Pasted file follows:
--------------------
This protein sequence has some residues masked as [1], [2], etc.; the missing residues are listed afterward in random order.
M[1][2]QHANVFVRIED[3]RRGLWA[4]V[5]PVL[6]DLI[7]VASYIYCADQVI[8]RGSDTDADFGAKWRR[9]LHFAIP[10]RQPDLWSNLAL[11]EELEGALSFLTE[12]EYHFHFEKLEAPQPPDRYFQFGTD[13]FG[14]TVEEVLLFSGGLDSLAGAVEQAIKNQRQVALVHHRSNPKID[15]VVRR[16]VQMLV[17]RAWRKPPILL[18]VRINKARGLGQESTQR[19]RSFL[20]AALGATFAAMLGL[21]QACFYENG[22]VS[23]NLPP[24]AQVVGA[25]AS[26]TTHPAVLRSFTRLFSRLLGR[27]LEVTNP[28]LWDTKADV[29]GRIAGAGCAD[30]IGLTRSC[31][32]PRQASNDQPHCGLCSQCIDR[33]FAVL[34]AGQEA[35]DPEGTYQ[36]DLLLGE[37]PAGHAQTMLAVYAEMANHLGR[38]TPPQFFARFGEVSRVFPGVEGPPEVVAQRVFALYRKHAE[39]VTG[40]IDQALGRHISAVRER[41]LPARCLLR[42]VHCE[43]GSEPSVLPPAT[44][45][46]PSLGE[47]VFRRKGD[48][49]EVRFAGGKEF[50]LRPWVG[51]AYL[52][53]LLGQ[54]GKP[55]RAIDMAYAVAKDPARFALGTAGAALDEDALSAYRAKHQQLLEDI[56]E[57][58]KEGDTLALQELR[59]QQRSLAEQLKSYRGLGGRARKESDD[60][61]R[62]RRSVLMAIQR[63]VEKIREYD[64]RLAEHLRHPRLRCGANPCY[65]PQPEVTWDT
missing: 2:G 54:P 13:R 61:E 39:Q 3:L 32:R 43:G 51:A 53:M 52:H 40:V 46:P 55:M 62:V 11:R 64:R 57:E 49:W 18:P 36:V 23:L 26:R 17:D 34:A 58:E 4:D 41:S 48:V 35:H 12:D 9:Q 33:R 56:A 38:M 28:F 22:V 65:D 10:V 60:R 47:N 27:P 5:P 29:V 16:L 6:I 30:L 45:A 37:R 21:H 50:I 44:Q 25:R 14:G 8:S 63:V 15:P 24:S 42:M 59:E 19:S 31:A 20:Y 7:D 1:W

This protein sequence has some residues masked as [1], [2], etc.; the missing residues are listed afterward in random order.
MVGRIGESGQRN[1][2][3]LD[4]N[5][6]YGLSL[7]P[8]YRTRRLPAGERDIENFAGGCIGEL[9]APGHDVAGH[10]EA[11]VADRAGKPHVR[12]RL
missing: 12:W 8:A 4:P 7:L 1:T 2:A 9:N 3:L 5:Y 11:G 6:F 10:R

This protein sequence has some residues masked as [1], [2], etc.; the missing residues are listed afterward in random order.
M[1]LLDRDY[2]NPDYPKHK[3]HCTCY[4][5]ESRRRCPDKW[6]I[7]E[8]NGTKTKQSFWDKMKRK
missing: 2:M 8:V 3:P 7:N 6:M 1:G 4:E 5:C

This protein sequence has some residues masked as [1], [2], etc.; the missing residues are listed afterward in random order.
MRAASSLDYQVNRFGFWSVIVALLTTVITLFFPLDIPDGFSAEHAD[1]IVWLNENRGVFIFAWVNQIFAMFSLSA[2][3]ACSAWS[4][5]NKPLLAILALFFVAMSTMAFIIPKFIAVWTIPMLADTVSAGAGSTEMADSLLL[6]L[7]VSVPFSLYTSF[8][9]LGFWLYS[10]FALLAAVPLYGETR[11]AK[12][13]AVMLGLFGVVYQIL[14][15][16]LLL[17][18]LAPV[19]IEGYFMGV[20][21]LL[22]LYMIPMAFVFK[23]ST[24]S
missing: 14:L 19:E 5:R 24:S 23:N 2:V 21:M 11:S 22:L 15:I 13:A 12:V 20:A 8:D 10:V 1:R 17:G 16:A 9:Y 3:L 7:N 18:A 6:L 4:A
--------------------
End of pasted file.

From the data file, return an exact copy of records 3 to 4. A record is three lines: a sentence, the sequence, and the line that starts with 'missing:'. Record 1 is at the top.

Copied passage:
This protein sequence has some residues masked as [1], [2], etc.; the missing residues are listed afterward in random order.
M[1]LLDRDY[2]NPDYPKHK[3]HCTCY[4][5]ESRRRCPDKW[6]I[7]E[8]NGTKTKQSFWDKMKRK
missing: 2:M 8:V 3:P 7:N 6:M 1:G 4:E 5:C

This protein sequence has some residues masked as [1], [2], etc.; the missing residues are listed afterward in random order.
MRAASSLDYQVNRFGFWSVIVALLTTVITLFFPLDIPDGFSAEHAD[1]IVWLNENRGVFIFAWVNQIFAMFSLSA[2][3]ACSAWS[4][5]NKPLLAILALFFVAMSTMAFIIPKFIAVWTIPMLADTVSAGAGSTEMADSLLL[6]L[7]VSVPFSLYTSF[8][9]LGFWLYS[10]FALLAAVPLYGETR[11]AK[12][13]AVMLGLFGVVYQIL[14][15][16]LLL[17][18]LAPV[19]IEGYFMGV[20][21]LL[22]LYMIPMAFVFK[23]ST[24]S
missing: 14:L 19:E 5:R 24:S 23:N 2:V 21:M 11:S 22:L 15:I 13:A 12:V 20:A 8:D 10:V 1:R 17:G 16:A 9:Y 3:L 7:N 18:A 6:L 4:A